Mary Stout 1847-1881
This very pretty young lady who either had naturally curly hair or spent some time crimping it. She was very thin–particularly if you compare her to the other Stout women–who lived up to their name. The photographer saw fit to add some bright red spots on her cheeks, which ironically in hindsight seem to reflect her illness. This is a tintype, and so not extremely clear (see more about different types of photographs in this article I wrote about dating photos.)
Mary was the second oldest in the family, coming along in 1847, two years after my great-grandfather William Cochran Stout, when her mother Emeline was twenty-five years old. Like her seven brothers and sisters, she grew up on a farm in Guernsey County (moving only with the family from Oxford Township to Wills Township when her father changed farms) but unlike her siblings, she never left home and never married.
Although I say she never left home, it seems that she might have received a bit of education beyond high school, because in 1880 the census report lists her (at 33) as a teacher. Ten years before that, when she was 23, she was not teaching–she was “at home.” I speculate that this could mean she was a music teacher or sewing teacher–something that would not entail going out to a public place, and might not require extra education. Don’t those long thin fingers look like a pianist?
Whatever it meant by “teaching,” the 1880 census also reports that at the time of the census she has been unable to work because of “lung disease.”
Was Mary a “consumptive?” Did she suffer from what we now call tuberculosis? And did her illness perhaps inspire her brothers Will and George to enter medical practice? All is speculation.
At the point in time when the census taker called upon the family in the summer of 1880, Mary’s father Isaiah Stout had died, William had left home, George was studying medicine, Martha was married and Thomas off to make his fortune in the West. Elizabeth (Lib) and Sarah were still at home, but soon to be married. Frank was still tending the farm, but about to take off to study law and move west.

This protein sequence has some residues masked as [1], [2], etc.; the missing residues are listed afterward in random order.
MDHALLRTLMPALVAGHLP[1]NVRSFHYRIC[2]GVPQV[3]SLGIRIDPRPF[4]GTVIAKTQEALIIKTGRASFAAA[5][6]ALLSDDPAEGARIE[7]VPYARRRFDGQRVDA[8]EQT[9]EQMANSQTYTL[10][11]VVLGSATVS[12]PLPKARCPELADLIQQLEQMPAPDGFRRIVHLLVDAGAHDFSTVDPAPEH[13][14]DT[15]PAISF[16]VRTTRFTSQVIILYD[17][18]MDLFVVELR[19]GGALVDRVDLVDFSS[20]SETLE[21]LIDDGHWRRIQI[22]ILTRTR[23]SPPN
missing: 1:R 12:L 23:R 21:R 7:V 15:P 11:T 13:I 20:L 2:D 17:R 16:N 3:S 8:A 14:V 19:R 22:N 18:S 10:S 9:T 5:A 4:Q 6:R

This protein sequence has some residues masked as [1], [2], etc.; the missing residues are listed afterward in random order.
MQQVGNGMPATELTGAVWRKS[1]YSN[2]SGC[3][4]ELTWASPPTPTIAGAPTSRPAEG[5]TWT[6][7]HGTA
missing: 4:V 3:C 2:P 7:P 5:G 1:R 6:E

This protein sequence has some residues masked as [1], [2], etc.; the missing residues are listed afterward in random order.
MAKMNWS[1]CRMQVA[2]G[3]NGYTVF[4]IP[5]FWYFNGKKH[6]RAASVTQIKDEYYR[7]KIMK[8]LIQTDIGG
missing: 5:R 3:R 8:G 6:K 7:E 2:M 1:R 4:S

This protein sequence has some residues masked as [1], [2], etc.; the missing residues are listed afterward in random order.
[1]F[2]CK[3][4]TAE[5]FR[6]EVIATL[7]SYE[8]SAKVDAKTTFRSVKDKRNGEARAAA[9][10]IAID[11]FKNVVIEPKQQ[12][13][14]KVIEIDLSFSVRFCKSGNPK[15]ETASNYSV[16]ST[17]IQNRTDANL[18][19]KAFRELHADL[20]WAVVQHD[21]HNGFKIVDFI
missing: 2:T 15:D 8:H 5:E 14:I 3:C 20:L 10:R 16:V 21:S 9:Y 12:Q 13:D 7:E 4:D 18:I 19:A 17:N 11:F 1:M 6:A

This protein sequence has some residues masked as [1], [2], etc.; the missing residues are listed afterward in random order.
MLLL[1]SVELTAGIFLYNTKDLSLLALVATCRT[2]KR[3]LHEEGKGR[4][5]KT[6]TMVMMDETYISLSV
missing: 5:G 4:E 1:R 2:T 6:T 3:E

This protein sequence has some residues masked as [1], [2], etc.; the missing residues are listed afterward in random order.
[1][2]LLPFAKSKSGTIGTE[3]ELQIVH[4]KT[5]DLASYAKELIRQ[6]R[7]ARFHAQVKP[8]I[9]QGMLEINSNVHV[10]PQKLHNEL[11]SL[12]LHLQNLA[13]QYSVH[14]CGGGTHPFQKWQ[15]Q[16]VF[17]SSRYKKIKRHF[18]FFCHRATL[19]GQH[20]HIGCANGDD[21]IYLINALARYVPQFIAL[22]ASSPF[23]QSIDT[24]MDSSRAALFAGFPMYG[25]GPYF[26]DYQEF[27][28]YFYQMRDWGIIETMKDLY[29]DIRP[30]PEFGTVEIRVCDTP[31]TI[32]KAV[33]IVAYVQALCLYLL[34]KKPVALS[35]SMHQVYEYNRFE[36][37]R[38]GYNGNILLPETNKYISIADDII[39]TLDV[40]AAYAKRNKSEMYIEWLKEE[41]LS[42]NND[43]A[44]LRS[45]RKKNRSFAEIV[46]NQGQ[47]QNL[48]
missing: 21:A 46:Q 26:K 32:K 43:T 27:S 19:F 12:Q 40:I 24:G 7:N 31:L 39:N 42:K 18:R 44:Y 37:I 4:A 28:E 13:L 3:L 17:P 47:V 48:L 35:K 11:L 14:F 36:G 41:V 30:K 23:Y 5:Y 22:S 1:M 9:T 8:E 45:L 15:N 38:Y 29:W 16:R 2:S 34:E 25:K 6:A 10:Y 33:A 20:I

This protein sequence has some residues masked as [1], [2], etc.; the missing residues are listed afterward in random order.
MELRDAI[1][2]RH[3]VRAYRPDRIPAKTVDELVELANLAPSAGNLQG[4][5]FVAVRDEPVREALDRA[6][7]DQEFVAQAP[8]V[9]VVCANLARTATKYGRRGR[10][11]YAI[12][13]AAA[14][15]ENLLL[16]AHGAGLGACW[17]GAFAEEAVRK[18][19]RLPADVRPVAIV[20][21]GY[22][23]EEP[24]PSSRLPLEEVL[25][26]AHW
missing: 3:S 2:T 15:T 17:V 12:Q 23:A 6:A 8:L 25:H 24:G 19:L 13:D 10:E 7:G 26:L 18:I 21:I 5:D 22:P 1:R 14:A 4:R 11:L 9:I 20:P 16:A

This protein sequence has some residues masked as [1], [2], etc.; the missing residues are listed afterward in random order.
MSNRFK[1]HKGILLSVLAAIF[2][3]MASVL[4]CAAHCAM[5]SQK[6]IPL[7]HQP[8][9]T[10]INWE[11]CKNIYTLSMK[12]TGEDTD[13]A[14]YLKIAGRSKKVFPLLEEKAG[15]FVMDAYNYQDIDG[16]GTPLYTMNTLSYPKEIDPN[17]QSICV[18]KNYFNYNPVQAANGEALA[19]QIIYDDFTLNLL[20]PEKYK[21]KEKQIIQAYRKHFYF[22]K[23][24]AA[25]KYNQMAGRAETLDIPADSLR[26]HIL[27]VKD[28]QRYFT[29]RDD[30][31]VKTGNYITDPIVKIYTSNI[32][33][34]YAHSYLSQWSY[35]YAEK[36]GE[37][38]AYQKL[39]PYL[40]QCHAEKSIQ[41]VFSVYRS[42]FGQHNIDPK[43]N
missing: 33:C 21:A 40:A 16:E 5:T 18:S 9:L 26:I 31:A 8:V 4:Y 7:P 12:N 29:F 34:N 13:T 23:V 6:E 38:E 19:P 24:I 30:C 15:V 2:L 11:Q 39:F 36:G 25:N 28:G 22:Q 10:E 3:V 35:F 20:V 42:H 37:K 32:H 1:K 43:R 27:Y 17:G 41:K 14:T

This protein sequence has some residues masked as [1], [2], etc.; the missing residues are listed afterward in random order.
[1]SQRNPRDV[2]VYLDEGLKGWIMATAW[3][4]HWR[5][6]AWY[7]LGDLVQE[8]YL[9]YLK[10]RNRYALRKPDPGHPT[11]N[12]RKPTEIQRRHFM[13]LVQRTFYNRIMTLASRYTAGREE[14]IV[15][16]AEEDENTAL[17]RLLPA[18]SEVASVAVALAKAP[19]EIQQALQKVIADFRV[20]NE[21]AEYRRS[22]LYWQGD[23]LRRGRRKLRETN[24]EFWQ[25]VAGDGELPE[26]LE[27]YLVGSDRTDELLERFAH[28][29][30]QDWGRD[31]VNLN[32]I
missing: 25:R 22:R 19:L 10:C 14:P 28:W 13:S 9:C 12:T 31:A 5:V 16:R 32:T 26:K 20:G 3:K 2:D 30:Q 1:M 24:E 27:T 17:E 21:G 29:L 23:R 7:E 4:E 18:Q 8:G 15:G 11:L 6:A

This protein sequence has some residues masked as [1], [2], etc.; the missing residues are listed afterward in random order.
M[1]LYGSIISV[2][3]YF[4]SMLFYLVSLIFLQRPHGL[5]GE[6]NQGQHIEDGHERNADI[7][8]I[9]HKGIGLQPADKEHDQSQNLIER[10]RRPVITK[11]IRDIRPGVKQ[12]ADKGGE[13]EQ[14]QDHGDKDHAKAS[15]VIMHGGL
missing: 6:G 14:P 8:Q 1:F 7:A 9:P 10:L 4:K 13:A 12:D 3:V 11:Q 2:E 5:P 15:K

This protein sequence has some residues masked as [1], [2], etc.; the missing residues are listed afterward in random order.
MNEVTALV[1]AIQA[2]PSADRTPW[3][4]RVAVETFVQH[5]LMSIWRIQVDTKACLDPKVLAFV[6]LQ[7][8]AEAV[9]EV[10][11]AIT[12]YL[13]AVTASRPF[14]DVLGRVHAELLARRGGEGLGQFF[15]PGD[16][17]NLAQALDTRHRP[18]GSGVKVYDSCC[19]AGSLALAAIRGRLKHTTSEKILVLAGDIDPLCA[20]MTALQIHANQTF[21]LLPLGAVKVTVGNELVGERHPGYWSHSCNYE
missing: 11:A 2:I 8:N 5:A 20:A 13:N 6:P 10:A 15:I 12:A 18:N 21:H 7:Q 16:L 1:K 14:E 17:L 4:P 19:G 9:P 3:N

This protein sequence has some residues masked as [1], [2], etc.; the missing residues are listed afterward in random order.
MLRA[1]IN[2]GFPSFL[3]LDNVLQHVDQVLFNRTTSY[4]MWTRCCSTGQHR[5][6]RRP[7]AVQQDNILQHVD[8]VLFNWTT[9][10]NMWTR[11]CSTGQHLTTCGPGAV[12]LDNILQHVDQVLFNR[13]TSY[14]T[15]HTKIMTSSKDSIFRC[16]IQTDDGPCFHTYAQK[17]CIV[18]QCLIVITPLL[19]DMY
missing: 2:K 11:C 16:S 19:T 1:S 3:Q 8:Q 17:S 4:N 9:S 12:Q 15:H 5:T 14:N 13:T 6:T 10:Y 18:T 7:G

All I know for sure is that frail, pretty Mary died in 1881 when she was 34 years old, apparently carried off by her lung disease. Their mother, Emeline, must have felt the blow severely. While she had lost other children, this was the first adult child to die before their mother.
Mary Stout, my great-grand aunt is buried in the Stout family cemetery in Guernsey County.
How I am related
- Vera Marie Badertcher, who is the
- daughter of Harriette Anderson Kaser, who is the
- daughter of Vera Stout Anderson, who is the
- daughter of William Cochran Stout, who is the
- sister of Mary Stout.
This has been another post that is part of the #52 Ancestors initiative. To see more participants go to the website that started it all: No Story Too Small.
- From Ancestry.com, I gathered information on birth, death, residence, family, etc. from Census and birth and death reports.
- Also from Ancestry. com, I accessed newspaper archives of the Cambridge Jeffersonian for the years 1881-1905, but Mary Stout was not mentioned.
- Family photographs are in the author’s possession.